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Warriors vs. Thunder 2016 final score: Oklahoma City blitzes Golden State in commanding Game 3 win

The Thunder took a 2-1 series lead with a dominant 133-105 victory.

Mark D. Smith-USA TODAY Sports

The Oklahoma City Thunder continue to bounce back. After getting blown out in Game 2 of the Western Conference Finals, they returned the favor in Game 3, running the Golden State Warriors out of the gym in a 133-105 win to take a 2-1 series lead.

Kevin Durant had 33 points and Russell Westbrook had 30 points, 12 assists and eight rebounds to lead the Thunder, but they got huge help from the role players, too. Dion Waiters had 13 points and Andre Roberson made himself a key player on offense by attacking the rim rather than hanging out around the three-point line on his way to 13 points.

Stephen Curry had 24 points and Klay Thompson had 18 in the ugly loss.

Oklahoma City surprised everyone by going small in the first quarter against the Warriors -- and it worked. Their lead grew to as many as 13 thanks to a lineup that featured Roberson at power forward instead of Enes Kanter. The Warriors answered, however, and pulled closer, ending the quarter down 34-28. The reserves kept the Warriors in it, and they even tied the game at 40, but the Thunder had another run in them -- a big one.

With Westbrook pushing the ball, and Durant taking over, they ended the half on a 32-7 run as the Warriors went 2-of-23 from the field to end the quarter. The Thunder took a 72-47 lead into the half.

That run extended to 55-19 midway through the third quarter. The Thunder scored 45 in the quarter to take a 37-point lead through three, and all that was left in this one was watching the clock tick down to zero. The lead grew to as many as 41 and the Thunder went on to win by 28.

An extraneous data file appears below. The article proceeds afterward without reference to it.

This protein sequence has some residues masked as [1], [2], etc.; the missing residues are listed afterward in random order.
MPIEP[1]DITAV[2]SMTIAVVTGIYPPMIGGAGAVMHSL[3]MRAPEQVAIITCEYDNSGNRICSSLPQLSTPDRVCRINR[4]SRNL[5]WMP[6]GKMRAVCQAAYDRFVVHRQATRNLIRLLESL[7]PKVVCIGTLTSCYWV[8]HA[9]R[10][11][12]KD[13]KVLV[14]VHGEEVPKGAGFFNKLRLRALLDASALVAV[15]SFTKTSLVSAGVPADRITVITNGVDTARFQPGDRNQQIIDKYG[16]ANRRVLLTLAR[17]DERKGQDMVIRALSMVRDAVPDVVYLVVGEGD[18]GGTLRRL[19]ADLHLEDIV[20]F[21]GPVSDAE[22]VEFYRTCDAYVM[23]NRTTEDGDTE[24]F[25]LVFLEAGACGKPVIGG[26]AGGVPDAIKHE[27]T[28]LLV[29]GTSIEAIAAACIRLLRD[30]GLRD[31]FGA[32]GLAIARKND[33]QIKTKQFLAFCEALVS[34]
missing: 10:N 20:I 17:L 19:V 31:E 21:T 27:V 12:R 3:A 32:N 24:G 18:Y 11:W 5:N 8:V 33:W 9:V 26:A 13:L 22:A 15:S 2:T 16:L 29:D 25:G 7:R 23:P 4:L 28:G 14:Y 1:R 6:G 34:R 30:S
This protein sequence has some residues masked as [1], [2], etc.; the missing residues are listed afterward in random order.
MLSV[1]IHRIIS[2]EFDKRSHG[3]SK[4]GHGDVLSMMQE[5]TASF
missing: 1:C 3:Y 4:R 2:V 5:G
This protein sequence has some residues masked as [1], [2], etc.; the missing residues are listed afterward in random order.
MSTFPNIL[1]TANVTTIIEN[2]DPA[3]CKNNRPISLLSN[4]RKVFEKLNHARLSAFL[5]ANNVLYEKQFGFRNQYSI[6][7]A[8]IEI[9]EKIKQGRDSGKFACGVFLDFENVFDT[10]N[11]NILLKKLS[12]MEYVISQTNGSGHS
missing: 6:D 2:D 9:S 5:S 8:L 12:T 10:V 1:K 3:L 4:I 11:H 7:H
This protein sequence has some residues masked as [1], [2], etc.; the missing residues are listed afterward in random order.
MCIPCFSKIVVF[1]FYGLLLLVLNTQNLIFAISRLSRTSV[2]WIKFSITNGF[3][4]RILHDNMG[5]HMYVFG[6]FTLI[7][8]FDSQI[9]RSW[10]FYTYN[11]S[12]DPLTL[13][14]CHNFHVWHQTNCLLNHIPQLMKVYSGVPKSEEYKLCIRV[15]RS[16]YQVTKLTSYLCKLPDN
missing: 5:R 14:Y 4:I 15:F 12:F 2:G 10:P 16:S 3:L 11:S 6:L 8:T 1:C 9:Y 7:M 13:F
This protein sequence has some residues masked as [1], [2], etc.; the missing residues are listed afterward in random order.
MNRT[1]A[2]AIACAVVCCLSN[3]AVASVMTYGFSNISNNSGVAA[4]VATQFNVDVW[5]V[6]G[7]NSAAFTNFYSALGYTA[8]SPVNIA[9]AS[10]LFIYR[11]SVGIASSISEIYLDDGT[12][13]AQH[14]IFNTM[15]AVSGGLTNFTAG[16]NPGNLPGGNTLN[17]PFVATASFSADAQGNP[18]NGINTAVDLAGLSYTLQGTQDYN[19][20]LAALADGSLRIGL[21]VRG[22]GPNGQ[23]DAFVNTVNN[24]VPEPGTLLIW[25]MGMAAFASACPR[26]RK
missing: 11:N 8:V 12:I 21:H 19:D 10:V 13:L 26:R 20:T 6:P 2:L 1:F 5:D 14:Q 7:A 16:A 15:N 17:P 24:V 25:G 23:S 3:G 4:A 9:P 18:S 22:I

The Thunder will have a chance to take a commanding 3-1 series lead in Game 4 on Tuesday in Oklahoma City. Here are three things we learned from Game 3:

The Thunder can run, too

After having success by slowing the pace in Game 1, the Thunder surprised the Warriors early by running and gunning with a small ball lineup. They jumped out to a 13-point lead midway through the first quarter, but the Warriors had erased that lead by the beginning of the second quarter. Oklahoma City had another run in them, though, and that run blew the game open. They attacked a weak Warriors defense that failed to pick up Westbrook on multiple occasions in transition and had no answers for the half-court. Durant and Westbrook were a step ahead of the Warriors on every possession. The Warriors were chasing the ball and failing to stay in front of anyone.

Draymond Green and the Warriors are rattled

The first half was probably the worst half of the Warriors' season, and a lot of it had to do with the play of Green. He was out of sorts in all facets. He kicked Steven Adams in the groin, he couldn't buy a bucket on offense, and he made mental error after mental error on defense -- why was he jumping out on a Roberson three when the game plan was clearly to let him shoot, and why was he fouling Westbrook on a desperation three at the halftime buzzer? He finished the game 1-of-9 from the field and had six points and four turnovers. It wasn't just Green, though, as the Warriors were in shambles on all counts. They were out-hustled and out-classed, clearly unprepared for a game that turned the momentum over to the Thunder.

It clearly isn't over yet

Not to discredit the Thunder, but they still have a long way to go. The Warriors can take back home-court advantage with a win in Game 4, and with the way this series has gone, a win there is a very real possibility. The Thunder thoroughly outplayed the Warriors, but Golden State also kicked themselves many times. They missed a ton of open jumpers and rushed through offensively all night. Plus, as mentioned above, their defense was miserable. The Thunder are well aware that teams are capable of rebounding from a blowout loss -- they did so themselves in this very game after a 27-point Game 2 loss, and they also avenged their 32-point Game 1 trouncing at the hands of the Spurs in the second round of the playoffs.

The problem for the Warriors is this: If the Thunder play like they did in Game 3, whatever they do might not matter. The Thunder have shown again and again this postseason that they do not fold. And now they're a game away from taking complete control of the series -- they're just two games away from the NBA Finals.

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